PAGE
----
Published in Daily Sun on Monday, 1 June 2015.

Non-tariff Barriers Too High
Trade deficit with India widens

Abul Kashem

A huge gap exists in Bangladesh-India export trade as commodities from this country find no easy access to the big Indian market.

According to sources, Bangladesh imported $603 crore worth of goods from India while it exported to that country items worth $46 crore in 2013-14. India imported for its 125 crore people commodities worth $45,059 crore from April 2013 to March 2014.  Earlier in 2006-07, the import from India amounted to $223 crore while the export from Bangladesh stood at $29 crore.

The commerce ministry in Dhaka and the exporters maintain that India wants an increase in import from Bangladesh. To this end, India has granted duty-free access to all items from Bangladesh except drugs and arms. But these huge facilities do not serve any purpose due to the existence of various non-tariff barriers from the Indian side. On the discussion table at different times Bangladesh demanded removal of these barriers but all went in vain. Now Dhaka will take up the issue directly with Indian Prime Minister Narendra Modi during his upcoming visit.

In 2006-07, the trade deficit of Bangladesh with India was $194 crore, but it shot up to $558 crore during the last fiscal. In this regard, Commerce Minister Tofail Ahmed said, “We can export to India all items except 25 items including products of tobacco and alcohol. Although the trade has increased between the two countries, there are many non-tariff barriers in Bangladesh-India bilateral trades. With a view to removing these, the basic problems have been identified. Bilateral talks will be held on this issue and the problems will be resolved.”

Executive director of the CPD Prof Dr Mostafizur Rahman said India takes from Bangladesh only one-tenth of one percent of its total import. The export of many duty-free items to India is being impeded due to some problems. To remove those problems, the customs hassles on the border of both the countries should be removed. But the prime need is to sign a bilateral deal relating to SPS (Sanitary and Phytosanitary) measures.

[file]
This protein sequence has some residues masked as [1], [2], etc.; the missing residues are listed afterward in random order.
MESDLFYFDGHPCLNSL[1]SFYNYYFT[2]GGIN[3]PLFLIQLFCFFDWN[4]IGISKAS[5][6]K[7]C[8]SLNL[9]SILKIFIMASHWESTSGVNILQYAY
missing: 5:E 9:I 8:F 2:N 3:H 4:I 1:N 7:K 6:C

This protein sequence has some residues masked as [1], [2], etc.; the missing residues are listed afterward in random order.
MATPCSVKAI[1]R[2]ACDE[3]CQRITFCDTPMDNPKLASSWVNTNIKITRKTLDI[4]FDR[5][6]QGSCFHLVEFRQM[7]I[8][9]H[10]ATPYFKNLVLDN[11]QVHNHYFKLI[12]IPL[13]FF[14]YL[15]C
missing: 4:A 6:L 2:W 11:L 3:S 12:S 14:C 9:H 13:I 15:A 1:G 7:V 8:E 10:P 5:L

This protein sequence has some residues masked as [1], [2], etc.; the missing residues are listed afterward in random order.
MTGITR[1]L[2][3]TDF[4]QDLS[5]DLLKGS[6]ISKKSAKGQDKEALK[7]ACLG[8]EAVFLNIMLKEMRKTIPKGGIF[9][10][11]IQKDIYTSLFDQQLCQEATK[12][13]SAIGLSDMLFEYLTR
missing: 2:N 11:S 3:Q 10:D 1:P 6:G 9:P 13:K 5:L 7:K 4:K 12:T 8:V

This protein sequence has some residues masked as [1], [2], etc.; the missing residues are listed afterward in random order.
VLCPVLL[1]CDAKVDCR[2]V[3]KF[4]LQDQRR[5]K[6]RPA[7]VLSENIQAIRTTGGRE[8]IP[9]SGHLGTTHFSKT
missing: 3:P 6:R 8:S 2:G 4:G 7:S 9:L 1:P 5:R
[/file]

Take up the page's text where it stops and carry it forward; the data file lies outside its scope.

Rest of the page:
Commerce ministry officials said six reasons have been identified behind the lack of rise in export to India, despite duty-free access. Dhaka will request Narendra Modi for early settlement of this matter.

The officials further said there is no warehouse in most of the land ports on Indian side along the border. As a result, the Bangladeshi items sent for export to India are kept under open sky till clearance is given by the customs authorities and major portion of those items are damaged.

Officials of commerce ministry’s free trade agreement branch said the main obstacle to export of commodities to India is the non-acceptance of BSTI certificate by India. In other words, if Bangladeshi items certified by the BSTI are exported, India does not accept those without test. The sample of those items is sent by post to the Bureau of Indian Standards (BIS) authorities. After examination and scrutiny, they send those back to the land ports. And only then the Bangladeshi goods get the clearance and it takes one month to 40 days.

India has not responded to Bangladesh request for clearing its items accepting the BSTI certificate. During Narendra Modi’s visit, Bangladesh will raise the issue. According to sources, in Modi’s presence a memorandum of understanding (MoU) between the BSTI of Bangladesh and BIS of India is expected to be signed.




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